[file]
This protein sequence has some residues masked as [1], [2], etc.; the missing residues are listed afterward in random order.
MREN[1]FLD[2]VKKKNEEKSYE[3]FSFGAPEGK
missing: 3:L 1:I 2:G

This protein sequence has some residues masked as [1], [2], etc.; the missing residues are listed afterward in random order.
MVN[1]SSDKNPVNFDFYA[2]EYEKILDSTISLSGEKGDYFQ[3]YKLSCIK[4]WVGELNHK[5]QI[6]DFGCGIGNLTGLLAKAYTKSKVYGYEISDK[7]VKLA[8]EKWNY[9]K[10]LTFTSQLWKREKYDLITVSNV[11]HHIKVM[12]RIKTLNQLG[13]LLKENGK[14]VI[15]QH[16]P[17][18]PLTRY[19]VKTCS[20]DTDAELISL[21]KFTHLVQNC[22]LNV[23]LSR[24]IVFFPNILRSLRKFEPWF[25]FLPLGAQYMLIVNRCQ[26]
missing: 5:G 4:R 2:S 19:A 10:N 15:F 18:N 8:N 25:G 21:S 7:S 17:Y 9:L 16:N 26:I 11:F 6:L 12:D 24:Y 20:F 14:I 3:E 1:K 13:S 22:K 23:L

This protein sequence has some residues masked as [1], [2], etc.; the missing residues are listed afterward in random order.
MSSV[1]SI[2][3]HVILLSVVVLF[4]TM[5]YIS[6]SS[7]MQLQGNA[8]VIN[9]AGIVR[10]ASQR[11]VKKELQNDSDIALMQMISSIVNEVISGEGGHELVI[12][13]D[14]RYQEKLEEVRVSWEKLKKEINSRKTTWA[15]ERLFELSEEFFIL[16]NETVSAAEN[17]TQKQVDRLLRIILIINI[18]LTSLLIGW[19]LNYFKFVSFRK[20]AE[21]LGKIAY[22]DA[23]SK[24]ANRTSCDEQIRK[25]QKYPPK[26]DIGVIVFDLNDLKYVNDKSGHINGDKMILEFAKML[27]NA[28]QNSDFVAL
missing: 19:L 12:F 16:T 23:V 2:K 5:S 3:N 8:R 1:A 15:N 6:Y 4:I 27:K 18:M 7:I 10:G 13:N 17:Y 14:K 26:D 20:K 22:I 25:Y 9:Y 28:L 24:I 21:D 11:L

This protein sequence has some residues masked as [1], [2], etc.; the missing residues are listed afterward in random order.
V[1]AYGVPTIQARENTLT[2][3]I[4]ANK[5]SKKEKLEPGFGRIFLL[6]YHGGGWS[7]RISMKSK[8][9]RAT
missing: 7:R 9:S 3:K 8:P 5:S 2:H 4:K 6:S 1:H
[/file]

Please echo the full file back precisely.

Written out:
This protein sequence has some residues masked as [1], [2], etc.; the missing residues are listed afterward in random order.
MREN[1]FLD[2]VKKKNEEKSYE[3]FSFGAPEGK
missing: 3:L 1:I 2:G

This protein sequence has some residues masked as [1], [2], etc.; the missing residues are listed afterward in random order.
MVN[1]SSDKNPVNFDFYA[2]EYEKILDSTISLSGEKGDYFQ[3]YKLSCIK[4]WVGELNHK[5]QI[6]DFGCGIGNLTGLLAKAYTKSKVYGYEISDK[7]VKLA[8]EKWNY[9]K[10]LTFTSQLWKREKYDLITVSNV[11]HHIKVM[12]RIKTLNQLG[13]LLKENGK[14]VI[15]QH[16]P[17][18]PLTRY[19]VKTCS[20]DTDAELISL[21]KFTHLVQNC[22]LNV[23]LSR[24]IVFFPNILRSLRKFEPWF[25]FLPLGAQYMLIVNRCQ[26]
missing: 5:G 4:R 2:S 19:A 10:N 15:F 18:N 8:N 25:G 21:S 7:S 17:Y 9:L 16:N 26:I 11:F 6:L 12:D 24:Y 20:F 14:I 3:E 1:K 13:S 22:K 23:L

This protein sequence has some residues masked as [1], [2], etc.; the missing residues are listed afterward in random order.
MSSV[1]SI[2][3]HVILLSVVVLF[4]TM[5]YIS[6]SS[7]MQLQGNA[8]VIN[9]AGIVR[10]ASQR[11]VKKELQNDSDIALMQMISSIVNEVISGEGGHELVI[12][13]D[14]RYQEKLEEVRVSWEKLKKEINSRKTTWA[15]ERLFELSEEFFIL[16]NETVSAAEN[17]TQKQVDRLLRIILIINI[18]LTSLLIGW[19]LNYFKFVSFRK[20]AE[21]LGKIAY[22]DA[23]SK[24]ANRTSCDEQIRK[25]QKYPPK[26]DIGVIVFDLNDLKYVNDKSGHINGDKMILEFAKML[27]NA[28]QNSDFVAL
missing: 19:L 12:F 16:T 23:V 2:K 5:S 3:N 8:R 1:A 15:N 6:Y 4:I 27:K 18:M 7:I 10:G 13:N 17:Y 14:K 26:D 20:K 22:I 25:Y 9:Y 28:L 24:I 21:D 11:L

This protein sequence has some residues masked as [1], [2], etc.; the missing residues are listed afterward in random order.
V[1]AYGVPTIQARENTLT[2][3]I[4]ANK[5]SKKEKLEPGFGRIFLL[6]YHGGGWS[7]RISMKSK[8][9]RAT
missing: 7:R 9:S 3:K 8:P 5:S 2:H 4:K 6:S 1:H